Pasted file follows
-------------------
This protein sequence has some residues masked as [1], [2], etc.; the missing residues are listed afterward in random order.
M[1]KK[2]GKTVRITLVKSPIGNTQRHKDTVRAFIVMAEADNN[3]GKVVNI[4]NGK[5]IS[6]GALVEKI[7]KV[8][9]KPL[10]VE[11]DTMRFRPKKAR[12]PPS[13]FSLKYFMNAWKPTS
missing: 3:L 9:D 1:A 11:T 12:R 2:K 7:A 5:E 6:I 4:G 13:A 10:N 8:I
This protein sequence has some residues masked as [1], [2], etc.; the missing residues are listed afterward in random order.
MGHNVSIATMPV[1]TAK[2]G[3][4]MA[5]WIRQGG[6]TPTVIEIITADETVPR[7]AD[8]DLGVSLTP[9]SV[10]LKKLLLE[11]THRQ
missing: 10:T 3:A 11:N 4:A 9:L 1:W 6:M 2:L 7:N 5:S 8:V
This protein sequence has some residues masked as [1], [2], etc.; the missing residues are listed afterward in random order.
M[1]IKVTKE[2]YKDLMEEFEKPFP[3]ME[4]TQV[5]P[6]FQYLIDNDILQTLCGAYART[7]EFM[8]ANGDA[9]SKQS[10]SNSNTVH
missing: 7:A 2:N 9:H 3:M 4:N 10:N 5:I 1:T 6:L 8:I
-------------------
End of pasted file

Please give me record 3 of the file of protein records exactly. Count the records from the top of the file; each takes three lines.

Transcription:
This protein sequence has some residues masked as [1], [2], etc.; the missing residues are listed afterward in random order.
M[1]IKVTKE[2]YKDLMEEFEKPFP[3]ME[4]TQV[5]P[6]FQYLIDNDILQTLCGAYART[7]EFM[8]ANGDA[9]SKQS[10]SNSNTVH
missing: 7:A 2:N 9:H 3:M 4:N 10:N 5:I 1:T 6:L 8:I